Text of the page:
The Canadian subsidiary of Huawei Technologies is trying to put some distance between itself and China’s government as it seeks to burnish its public image in this country.
Alykhan Velshi, vice-president of corporate affairs at Huawei Technologies Canada, told journalists on Monday the Canadian company is worried about two Canadian citizens who have been detained by Beijing since December.
“We’re concerned, like all Canadians, about their well-being,” Mr. Velshi said of former diplomat Michael Kovrig and entrepreneur Michael Spavor.
“This is a time of real tension between Canada and China. And it can only be solved by governments.”
Ottawa says China arbitrarily detained Mr. Kovrig and Mr. Spavor. They were taken into custody late last year, shortly after Canadian authorities arrested a senior Huawei executive on an extradition request from the United States in what critics call a case of “hostage diplomacy.” The Americans allege Huawei chief financial officer Meng Wanzhou helped the company violate economic sanctions against Iran.
Huawei Technologies Canada, a wholly owned subsidiary of the flagship Chinese firm based in Shenzhen, called a news conference at Ottawa’s National Arts Centre in Ottawa on Monday to highlight its role in bringing high-speed wireless service to remote areas of Canada, an effort to boost its public standing as it makes major requests of the Canadian government.
The company wants the Trudeau government to release Ms. Meng and to ignore U.S. entreaties to impose a national-security ban that could keep its gear out of Canada’s next-generation 5G wireless networks.
Huawei said that, through its work with Canadian telecommunications companies Ice Wireless and Iristel, it will help connect more than 70 rural and remote communities to high-speed internet by 2025. This includes 20 in the Arctic and 50 in Northeastern Quebec.
Separately on Monday, the U.K. government announced it is postponing a decision on whether to bar Huawei from its 5G networks until it has a clearer picture of the impact of U.S. measures against the Chinese company.
Huawei, the world’s biggest telecom equipment maker, is at the centre of a geopolitical tug-of-war. The United States has threatened to cut off intelligence sharing with allies that use Huawei equipment, which it says China could exploit for spying. The Trump administration put Huawei on a blacklist in May, citing national security concerns, barring U.S. chip makers and software companies from supplying it.
Huawei is trying to combat the perception it’s a tool of Beijing.
“If you go to our office in Kanata or … in Markham, this perception that it’s sort of Dr. Evil’s lair and we’re toiling away at the latest world-ending scheme is false. It’s a bunch of engineers solving engineering problems,” Mr. Velshi said.
Huawei’s efforts in the north will help the Trudeau government fulfill a 2019 budget promise of high-speed internet for all of Canada by 2030. In March, the Liberals pledged funds for bringing faster internet to 95 per cent of Canadian homes and businesses by 2026, and 100 per cent by 2030 “no matter where they are.”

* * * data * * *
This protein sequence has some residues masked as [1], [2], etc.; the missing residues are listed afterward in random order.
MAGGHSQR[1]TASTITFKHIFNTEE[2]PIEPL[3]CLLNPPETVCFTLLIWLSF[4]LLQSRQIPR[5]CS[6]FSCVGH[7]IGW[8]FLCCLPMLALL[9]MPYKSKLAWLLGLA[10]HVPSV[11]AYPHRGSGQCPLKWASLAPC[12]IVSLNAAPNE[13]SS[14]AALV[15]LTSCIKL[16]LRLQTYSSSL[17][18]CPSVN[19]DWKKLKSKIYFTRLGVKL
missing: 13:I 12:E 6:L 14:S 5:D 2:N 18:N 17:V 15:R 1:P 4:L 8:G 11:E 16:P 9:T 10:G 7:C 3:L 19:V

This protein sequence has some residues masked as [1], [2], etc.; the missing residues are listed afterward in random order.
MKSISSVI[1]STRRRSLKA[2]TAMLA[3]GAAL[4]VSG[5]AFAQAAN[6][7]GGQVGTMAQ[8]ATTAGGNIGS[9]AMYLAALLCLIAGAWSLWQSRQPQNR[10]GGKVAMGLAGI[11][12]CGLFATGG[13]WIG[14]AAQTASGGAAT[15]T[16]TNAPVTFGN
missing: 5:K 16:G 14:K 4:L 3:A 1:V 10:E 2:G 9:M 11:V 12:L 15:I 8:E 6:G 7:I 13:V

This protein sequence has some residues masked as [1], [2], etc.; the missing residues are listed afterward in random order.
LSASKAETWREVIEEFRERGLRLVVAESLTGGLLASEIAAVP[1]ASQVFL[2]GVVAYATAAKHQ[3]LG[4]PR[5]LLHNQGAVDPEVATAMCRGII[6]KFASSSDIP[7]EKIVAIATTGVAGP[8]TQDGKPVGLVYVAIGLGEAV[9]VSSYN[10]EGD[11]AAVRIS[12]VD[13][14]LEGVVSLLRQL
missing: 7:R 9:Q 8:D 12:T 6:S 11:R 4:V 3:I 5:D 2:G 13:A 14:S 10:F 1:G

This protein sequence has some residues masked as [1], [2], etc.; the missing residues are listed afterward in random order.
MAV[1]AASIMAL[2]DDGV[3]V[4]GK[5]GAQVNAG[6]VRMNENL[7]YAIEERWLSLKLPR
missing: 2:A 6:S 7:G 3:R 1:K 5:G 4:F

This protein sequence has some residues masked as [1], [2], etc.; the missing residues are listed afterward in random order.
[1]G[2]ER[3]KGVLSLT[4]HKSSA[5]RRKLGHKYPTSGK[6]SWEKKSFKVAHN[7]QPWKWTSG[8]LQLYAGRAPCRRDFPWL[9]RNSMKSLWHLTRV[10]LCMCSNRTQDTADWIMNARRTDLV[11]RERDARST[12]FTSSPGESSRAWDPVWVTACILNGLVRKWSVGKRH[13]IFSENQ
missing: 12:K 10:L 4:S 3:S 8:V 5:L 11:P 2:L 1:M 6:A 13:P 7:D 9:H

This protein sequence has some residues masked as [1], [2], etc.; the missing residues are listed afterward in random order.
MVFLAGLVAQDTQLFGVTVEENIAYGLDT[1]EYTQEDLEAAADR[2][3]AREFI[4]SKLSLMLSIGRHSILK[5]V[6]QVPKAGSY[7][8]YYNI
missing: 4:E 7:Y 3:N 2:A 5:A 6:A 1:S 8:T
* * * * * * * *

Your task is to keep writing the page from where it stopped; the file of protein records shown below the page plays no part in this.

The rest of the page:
On Monday, The Washington Post reported the Chinese company secretly helped the North Korean government build and maintain the country’s commercial wireless network. The newspaper reported that Huawei partnered with a Chinese state-owned firm, Panda International Information Technology Co. Ltd., on projects there spanning at least eight years.
Mr. Velshi had little to say on North Korea, noting that Huawei has denied having a presence there. “I think the bigger issue is one of trust. At the end of the day, Huawei has been in Canada since 2008. We’ve worked productively with Conservative governments … with Liberal governments. We have a close relationship at the operational level with Canada’s security agencies, and at no point has Huawei Canada ever received a complaint from one of [the] security agencies or about the equipment.”
The Globe and Mail has reported that Huawei has launched a major lobbying and public-relations campaign to boost its standing with Canadians and federal decision-makers as it tries to avoid being banned from supplying equipment to next-generation wireless networks and win the release of Ms. Meng.
Relations between Ottawa and Beijing have worsened since Ms. Meng’s arrest.
Huawei has hired public-relations and government-relations experts, including Hill+Knowlton Strategies Canada. Some have worked for former Liberal or Conservative governments and some for a wide array of businesses.
Last month, Huawei founder and chief executive officer Ren Zhengfei, who is Ms. Meng’s father, urged Justice Minister David Lametti to use his power to intervene and free the chief financial officer.
Some polls in Canada suggest public opinion is turning against Huawei. Nearly seven in 10, or 68 per cent, of Canadians surveyed by Vancouver-based Research Co. earlier this month said Ottawa should not allow Huawei to participate in 5G networks. That’s an increase of 11 percentage points since February. The online survey of 1,000 adults also found 72 per cent of respondents agree with how Ottawa has handled the Meng case – up nine percentage points since February.
Over the past six months, China has restricted imports of Canadian canola, pork and beef. It also recently confiscated Mr. Kovrig’s reading glasses. While Mr. Kovrig and Mr. Spavor remain in detention, Ms. Meng is free on bail in Vancouver as she awaits an extradition hearing.
With report from Reuters